A major U.S. arms sale to the Gulf Arab nation of Bahrain has cleared a major hurdle with a decision by the State Department to drop Obama-era human rights preconditions, congressional officials said.
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The State Department told Congress on Wednesday that the Trump administration supports the sale of up to 19 F-16 jet fighters valued at about $3 billion without requiring that Bahrain first demonstrate improvements on human rights issues. The sale would add to the country's existing fleet of 16 operational jets and four training versions.
The notice to lawmakers begins the first phase of a congressional review process, and precedes a formal notification by the State Department, which declined to comment on the pending sale.
Secretary of State Rex Tillerson's support of the deal without preconditions reverses rules attached to the deal by the Obama administration, which told Congress last year it would support the sale but require Bahrain to first show human rights improvements.
That condition was instituted as the country's ruling Sunni monarchy has cracked down on opposition groups representing the country's Shiite majority.
The reversal of the human rights requirements comes as the Trump administration pushes to more actively confront destabilizing Iranian behavior across the Middle East.
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Micah Johnson, a spokeswoman for the Senate Foreign Relations Committee, said Congress received the notification from the State Department on Wednesday.
The committee's chairman, Sen. Bob Corker (R., Tenn.) agreed in a statement with the Trump administration move.
"This type of conditionality would be unprecedented and counterproductive to maintaining security cooperation and ultimately addressing human rights issues," Mr. Corker said. "There are more effective ways to seek changes in partner policies than publicly conditioning weapons transfers in this manner."
Human rights groups criticized the Trump administration's move and said the preconditions should remain in place.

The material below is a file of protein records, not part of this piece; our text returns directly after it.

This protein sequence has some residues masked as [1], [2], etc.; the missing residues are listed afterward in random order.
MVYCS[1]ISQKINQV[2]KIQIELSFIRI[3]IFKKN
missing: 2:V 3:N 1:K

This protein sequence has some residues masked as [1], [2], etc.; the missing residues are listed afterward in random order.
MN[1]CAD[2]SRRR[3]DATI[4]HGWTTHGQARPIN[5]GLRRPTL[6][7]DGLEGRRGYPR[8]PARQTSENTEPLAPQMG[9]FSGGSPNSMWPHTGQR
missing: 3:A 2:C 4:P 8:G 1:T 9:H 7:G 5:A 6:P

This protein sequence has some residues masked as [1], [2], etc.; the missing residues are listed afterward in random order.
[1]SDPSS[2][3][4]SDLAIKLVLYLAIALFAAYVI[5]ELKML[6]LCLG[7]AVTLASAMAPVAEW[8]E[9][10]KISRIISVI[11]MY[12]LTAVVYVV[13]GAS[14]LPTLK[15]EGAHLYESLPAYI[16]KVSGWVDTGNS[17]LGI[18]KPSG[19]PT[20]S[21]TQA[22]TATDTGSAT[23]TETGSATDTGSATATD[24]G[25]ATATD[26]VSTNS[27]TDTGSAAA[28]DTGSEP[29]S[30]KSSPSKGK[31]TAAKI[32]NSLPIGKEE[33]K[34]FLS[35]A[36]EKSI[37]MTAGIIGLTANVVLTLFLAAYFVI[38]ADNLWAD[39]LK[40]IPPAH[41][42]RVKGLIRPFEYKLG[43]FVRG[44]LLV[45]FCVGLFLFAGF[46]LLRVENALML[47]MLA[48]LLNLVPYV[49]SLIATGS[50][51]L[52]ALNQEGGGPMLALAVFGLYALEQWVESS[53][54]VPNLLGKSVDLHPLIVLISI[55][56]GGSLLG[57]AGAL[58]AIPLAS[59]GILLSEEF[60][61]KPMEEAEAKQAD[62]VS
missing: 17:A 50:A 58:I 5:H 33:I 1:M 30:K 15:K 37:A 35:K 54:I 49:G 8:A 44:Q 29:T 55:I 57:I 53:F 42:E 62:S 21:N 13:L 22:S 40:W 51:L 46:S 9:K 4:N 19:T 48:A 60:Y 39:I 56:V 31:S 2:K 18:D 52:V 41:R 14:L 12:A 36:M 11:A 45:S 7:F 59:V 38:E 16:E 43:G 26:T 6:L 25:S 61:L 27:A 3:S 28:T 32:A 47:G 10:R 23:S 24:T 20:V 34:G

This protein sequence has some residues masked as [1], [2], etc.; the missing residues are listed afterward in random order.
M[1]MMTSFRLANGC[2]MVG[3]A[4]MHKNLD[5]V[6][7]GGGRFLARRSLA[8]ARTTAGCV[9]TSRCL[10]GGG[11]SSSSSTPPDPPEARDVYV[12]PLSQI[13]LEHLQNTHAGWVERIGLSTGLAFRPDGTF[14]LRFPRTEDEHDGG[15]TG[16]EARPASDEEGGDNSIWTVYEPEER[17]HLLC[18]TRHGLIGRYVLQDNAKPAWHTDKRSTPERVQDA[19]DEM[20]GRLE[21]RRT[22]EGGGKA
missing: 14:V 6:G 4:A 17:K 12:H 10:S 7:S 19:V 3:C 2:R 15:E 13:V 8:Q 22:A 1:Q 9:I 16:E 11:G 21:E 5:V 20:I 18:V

"At a moment when Bahrain is in the middle of an intensified crackdown, removing the conditions attached to the F-16 sale will validate hard-liners in the government who want to completely silence dissent and walk away from commitments on reform. Congress should use its authority to correct course and, unless the conditions remain, block the sale," said Sarah Margon, Washington Director at Human Rights First.
Others said the deal has global ramifications.
"This deal sends a dangerous signal to Bahrain and all other countries that engage in serious human rights violations," said Sunjeev Bery, an advocacy director with Amnesty International USA.
Bahrain, home to the U.S. Navy's 5th Fleet, is a key ally in the U.S.-led coalition against Islamic State. Its Sunni leaders see Iran as a primary threat and are eager to work with the Trump administration to push back against Tehran's regional influence.
Mr. Tillerson earlier this month drew criticism for not personally presenting the State Department's annual human rights report, which faulted Bahrain for limiting citizens' abilities to peacefully choose their government as well as for restrictive policies on free speech, assembly and association.
The Bahrain sale also would extend production by Lockheed Martin Corp. of the F-16, with the last of the company's existing order book due to be delivered from its Fort Worth, Texas factory in the fall. The last U.S. order for the jet came in 1999, but it has continued to build them for allies, including Iraq.
Lockheed has said the Bahrain deal would extend output for about a year, and it plans to move production to Greenville, S.C. to make room for building more F-35 jets in Texas. It also is considering a potential move of the F-16 line to India at a later time in a bid to win a potential deal from that country involving 100 or more planes.